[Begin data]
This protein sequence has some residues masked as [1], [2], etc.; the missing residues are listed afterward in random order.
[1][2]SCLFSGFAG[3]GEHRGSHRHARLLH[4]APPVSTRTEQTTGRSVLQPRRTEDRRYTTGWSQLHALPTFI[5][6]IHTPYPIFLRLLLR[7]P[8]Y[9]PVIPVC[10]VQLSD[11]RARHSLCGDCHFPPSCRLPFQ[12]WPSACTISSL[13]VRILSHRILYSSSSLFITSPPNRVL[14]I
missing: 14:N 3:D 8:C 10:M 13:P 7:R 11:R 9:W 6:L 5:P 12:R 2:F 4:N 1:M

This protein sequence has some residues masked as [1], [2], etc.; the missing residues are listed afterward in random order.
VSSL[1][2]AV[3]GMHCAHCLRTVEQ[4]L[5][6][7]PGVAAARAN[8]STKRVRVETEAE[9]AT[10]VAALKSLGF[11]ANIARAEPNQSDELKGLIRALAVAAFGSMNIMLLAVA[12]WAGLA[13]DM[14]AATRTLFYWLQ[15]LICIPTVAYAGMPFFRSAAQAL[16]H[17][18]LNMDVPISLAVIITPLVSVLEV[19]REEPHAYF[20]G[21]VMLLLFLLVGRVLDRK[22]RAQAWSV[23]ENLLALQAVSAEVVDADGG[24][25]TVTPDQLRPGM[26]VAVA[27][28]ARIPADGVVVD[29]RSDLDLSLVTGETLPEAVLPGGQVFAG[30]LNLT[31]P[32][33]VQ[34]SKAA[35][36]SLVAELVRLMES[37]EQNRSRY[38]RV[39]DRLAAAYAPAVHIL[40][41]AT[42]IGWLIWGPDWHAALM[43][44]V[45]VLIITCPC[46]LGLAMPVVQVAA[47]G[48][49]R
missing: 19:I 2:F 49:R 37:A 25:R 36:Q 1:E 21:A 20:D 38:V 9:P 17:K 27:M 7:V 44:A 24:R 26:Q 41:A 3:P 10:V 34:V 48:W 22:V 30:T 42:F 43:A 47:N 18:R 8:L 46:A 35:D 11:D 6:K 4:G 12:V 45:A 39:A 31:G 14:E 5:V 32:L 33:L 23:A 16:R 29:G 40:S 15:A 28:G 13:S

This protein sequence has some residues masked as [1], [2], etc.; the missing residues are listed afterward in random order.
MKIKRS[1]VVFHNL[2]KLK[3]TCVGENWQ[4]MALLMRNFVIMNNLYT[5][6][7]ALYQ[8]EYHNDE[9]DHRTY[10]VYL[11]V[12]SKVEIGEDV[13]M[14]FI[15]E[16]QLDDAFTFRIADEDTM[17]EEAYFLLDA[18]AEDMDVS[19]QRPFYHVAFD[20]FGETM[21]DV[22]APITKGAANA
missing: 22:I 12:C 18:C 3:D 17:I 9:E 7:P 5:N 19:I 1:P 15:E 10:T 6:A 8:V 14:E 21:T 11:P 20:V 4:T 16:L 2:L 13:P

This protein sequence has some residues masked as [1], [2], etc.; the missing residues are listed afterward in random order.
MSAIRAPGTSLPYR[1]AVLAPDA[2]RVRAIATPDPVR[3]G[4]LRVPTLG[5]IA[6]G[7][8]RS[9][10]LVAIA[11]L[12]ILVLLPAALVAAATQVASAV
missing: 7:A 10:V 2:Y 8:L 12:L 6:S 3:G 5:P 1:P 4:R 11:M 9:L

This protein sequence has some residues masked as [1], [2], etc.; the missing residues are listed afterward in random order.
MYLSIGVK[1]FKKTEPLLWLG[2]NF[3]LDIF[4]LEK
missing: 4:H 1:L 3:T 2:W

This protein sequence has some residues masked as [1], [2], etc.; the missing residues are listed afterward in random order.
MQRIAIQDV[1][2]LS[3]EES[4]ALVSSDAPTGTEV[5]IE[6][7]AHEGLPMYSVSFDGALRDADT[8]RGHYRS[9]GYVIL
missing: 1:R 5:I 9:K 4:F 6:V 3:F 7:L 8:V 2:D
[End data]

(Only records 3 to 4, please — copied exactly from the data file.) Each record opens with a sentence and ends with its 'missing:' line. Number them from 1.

This protein sequence has some residues masked as [1], [2], etc.; the missing residues are listed afterward in random order.
MKIKRS[1]VVFHNL[2]KLK[3]TCVGENWQ[4]MALLMRNFVIMNNLYT[5][6][7]ALYQ[8]EYHNDE[9]DHRTY[10]VYL[11]V[12]SKVEIGEDV[13]M[14]FI[15]E[16]QLDDAFTFRIADEDTM[17]EEAYFLLDA[18]AEDMDVS[19]QRPFYHVAFD[20]FGETM[21]DV[22]APITKGAANA
missing: 22:I 12:C 18:C 3:D 17:I 9:E 7:P 5:N 19:I 1:P 15:E 10:T 6:A 8:V 14:E 21:T 11:P 20:V 4:T 16:L 2:L 13:P

This protein sequence has some residues masked as [1], [2], etc.; the missing residues are listed afterward in random order.
MSAIRAPGTSLPYR[1]AVLAPDA[2]RVRAIATPDPVR[3]G[4]LRVPTLG[5]IA[6]G[7][8]RS[9][10]LVAIA[11]L[12]ILVLLPAALVAAATQVASAV
missing: 7:A 10:V 2:Y 8:L 12:L 6:S 3:G 5:P 1:P 4:R 11:M 9:L